Don’t make mar­riage a play­ground for un­bri­dled haz­ing

Global Times - Weekend - - OPINION - By Yan Yun­ming The au­thor is a re­porter with the Global Times. yanyun­[email protected]­al­times.com. cn

The wed­ding day is sup­posed to en­cap­su­late one of the best mo­ments of one’s life, but for a hap­less bride­groom in south­ern China, his big day was re­duced to a tragic farce due to haz­ing, a tra­di­tional Chi­nese rit­ual that has be­come con­tro­ver­sial and needs to be con­trolled.

Ai is su­ing his wed­ding guests over the pranks that made him spend 15 days in hospi­tal and face a huge in­sur­ance bill from a car ac­ci­dent.

While Ai was go­ing to pick up the bride on the day of mar­riage in Novem­ber, his friends tied him up to a tele­graph pole and cov­ered him in eggs, beer and ink.

Try­ing to flee, Ai ran down the mo­tor­way with his vi­sion partly blocked by the ink and was knocked down by a BMW car. He was hos­pi­tal­ized with skull frac­ture and mul­ti­ple in­juries to the body. The car was se­verely dam­aged as the driver crashed into a guardrail while try­ing to avoid him.

The traf­fic po­lice ruled that Ai was at fault and will have to pay for dam­ages to the car. The groom de­cided to take le­gal ac­tion against the wed­ding guests in late De­cem­ber to cover the car’s re­pair bill of 30,000 yuan ($4370).

Legends about the tra­di­tion of wed­ding haz­ing abound. Some say that the rite dates back to a time when ar­ranged mar­riages were com­mon­place, and the prac­tice served as a way to re­lieve anx­i­ety, ex­pel “evil spir­its” and in­tro­duce the new­ly­weds.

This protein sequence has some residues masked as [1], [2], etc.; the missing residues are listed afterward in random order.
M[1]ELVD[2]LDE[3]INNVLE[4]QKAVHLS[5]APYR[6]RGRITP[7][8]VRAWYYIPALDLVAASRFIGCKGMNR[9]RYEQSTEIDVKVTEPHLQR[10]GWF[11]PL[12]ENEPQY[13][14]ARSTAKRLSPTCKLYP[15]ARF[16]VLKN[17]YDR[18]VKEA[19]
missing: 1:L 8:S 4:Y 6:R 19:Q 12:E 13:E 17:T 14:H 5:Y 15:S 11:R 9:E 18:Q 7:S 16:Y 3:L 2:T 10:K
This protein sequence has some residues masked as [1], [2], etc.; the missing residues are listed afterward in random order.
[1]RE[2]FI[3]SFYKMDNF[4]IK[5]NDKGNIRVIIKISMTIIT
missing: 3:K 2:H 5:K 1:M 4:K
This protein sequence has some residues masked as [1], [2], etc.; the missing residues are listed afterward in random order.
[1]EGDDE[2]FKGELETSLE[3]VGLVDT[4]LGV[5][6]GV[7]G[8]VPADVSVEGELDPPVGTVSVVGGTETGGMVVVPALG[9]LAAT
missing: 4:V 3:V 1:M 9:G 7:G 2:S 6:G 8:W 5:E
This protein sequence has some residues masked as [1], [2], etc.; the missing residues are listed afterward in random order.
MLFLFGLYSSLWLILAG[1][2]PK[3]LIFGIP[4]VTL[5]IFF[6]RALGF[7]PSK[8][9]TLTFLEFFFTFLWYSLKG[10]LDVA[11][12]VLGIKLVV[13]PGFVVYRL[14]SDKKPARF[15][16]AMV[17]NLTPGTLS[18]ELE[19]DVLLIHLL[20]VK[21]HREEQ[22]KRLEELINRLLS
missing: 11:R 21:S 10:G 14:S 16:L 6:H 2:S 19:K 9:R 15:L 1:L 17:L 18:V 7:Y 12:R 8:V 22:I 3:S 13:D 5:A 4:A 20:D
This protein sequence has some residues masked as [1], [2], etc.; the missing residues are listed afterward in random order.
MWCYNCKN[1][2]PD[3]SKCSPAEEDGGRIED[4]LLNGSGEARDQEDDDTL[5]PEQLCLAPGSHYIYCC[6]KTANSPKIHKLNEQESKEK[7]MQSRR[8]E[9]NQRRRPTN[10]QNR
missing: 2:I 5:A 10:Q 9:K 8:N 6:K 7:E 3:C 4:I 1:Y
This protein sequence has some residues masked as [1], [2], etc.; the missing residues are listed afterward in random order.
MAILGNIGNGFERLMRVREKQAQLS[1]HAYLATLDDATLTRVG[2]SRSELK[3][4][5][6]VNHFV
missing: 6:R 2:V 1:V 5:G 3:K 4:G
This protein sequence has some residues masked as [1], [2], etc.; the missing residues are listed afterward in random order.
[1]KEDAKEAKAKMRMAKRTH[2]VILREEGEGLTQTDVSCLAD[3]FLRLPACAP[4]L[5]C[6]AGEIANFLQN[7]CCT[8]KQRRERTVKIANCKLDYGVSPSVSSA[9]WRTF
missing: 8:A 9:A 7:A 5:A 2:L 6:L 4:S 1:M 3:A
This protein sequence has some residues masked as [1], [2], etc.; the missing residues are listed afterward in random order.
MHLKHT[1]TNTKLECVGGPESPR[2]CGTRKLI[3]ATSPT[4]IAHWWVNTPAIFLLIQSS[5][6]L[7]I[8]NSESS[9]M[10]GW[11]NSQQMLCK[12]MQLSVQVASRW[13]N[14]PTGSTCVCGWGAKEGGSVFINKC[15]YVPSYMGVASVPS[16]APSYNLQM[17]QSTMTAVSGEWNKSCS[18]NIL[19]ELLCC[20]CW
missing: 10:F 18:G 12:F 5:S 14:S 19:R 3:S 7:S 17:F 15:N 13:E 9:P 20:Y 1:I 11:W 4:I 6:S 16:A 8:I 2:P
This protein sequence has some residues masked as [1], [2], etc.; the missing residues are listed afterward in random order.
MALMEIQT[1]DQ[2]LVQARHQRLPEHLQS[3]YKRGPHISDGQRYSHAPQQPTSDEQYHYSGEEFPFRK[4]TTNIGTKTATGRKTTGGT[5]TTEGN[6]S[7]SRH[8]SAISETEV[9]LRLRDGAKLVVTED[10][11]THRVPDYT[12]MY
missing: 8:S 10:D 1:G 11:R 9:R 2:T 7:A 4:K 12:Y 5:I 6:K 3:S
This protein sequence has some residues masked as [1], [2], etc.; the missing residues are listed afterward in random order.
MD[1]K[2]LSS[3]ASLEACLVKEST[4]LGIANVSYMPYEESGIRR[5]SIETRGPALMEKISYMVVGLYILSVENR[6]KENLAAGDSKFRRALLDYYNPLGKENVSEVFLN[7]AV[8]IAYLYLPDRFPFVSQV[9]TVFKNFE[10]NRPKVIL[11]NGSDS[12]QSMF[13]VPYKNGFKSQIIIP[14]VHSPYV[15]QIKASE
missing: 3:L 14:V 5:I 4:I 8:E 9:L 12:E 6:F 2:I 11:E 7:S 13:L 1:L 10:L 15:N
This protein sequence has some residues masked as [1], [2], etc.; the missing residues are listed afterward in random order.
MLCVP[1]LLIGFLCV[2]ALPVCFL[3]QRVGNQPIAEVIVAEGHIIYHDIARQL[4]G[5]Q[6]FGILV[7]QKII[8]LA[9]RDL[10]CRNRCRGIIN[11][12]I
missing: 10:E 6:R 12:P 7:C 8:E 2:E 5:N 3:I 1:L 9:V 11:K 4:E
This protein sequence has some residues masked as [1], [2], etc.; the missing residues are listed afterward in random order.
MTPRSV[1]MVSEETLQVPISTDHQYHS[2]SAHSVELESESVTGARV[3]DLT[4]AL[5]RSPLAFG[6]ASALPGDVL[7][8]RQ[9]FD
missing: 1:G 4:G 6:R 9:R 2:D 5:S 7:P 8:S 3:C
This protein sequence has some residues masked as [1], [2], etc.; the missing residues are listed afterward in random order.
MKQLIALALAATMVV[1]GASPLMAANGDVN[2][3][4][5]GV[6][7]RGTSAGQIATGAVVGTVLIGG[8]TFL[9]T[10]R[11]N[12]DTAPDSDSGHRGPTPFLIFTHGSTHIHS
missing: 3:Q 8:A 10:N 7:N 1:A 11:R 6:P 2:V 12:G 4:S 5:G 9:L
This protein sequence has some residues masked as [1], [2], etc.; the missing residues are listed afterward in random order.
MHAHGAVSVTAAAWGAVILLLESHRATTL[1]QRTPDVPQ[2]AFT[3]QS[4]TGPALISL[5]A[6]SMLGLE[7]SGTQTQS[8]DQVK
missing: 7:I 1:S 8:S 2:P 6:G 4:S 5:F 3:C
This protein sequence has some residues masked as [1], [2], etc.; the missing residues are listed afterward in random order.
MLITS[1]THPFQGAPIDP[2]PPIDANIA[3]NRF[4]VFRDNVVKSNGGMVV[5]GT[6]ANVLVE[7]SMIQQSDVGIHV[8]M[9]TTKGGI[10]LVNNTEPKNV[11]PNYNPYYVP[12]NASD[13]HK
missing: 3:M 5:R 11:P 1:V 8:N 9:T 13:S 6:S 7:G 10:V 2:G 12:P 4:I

An­other ver­sion says that the cus­tom first ap­peared in north­ern China where peo­ple de­pended on hunt­ing and graz­ing for liveli­hood and only men who could with­stand the rig­ors of haz­ing were qual­i­fied to be hus­bands.

As a cus­tom orig­i­nally meant to foil the con­vivial at­mos­phere for fun, in re­cent years wed­ding haz­ing has be­come vul­gar and in­sane, and spi­raled out of con­trol.

Just like Ai, a num­ber of grooms were in­jured after en­dur­ing wed­ding day pranks. Worse still, brides and their maids are also the tar­gets.

It was re­ported that a bride in Shan­dong Prov­ince was so badly teased and ridiculed by wed­ding guests that she com­mit­ted sui­cide a few days into the mar­riage. In 2013, a 16-year-old brides­maid was sex­u­ally ha­rassed by more than a dozen guests in the name of haz­ing. The per­pe­tra­tors were sen­tenced to one to three years in jail. These are of course ex­treme cases, but this evil prac­tice in the guise of Chi­nese tra­di­tion de­serves pub­lic at­ten­tion. Be­hav­ior on pub­lic oc­ca­sions such as wed­dings shows an in­di­vid­ual’s char­ac­ter. Some wed­ding-day pranks vi­o­late not only moral codes, but even the law. There­fore, it is nec­es­sary to learn about no­ble tra­di­tions, so­cial moral­ity and le­gal pro­vi­sions. Fur­ther­more, as wed­ding haz­ing usu­ally in­volves a group of peo­ple, the “crowd be­hav­ior” may lead to col­lec­tive un­con­scious­ness, that is, the peo­ple are prone to los­ing con­trol of them­selves and go­ing over­board. Hence, in ad­di­tion to peo­ple re­strain­ing them­selves, there should be regulations is­sued by govern­ment de­part­ments to reg­u­late such prac­tice. The Min­istry of Civil Af­fairs an­nounced in De­cem­ber last year its in­ten­tions to crack down on lav­ish wed­dings and look into in­creas­ingly se­vere haz­ing rit­u­als. But spe­cific mea­sures should be fur­ther ad­vanced. For in­stance, the haz­ing which Ai suf­fered in the street amounts to dis­rupt­ing so­cial or­der and should be out­rightly banned. After all, one’s wed­ding should be a col­lec­tion of good mem­o­ries in­stead of a play­ground of un­bri­dled be­hav­ior.

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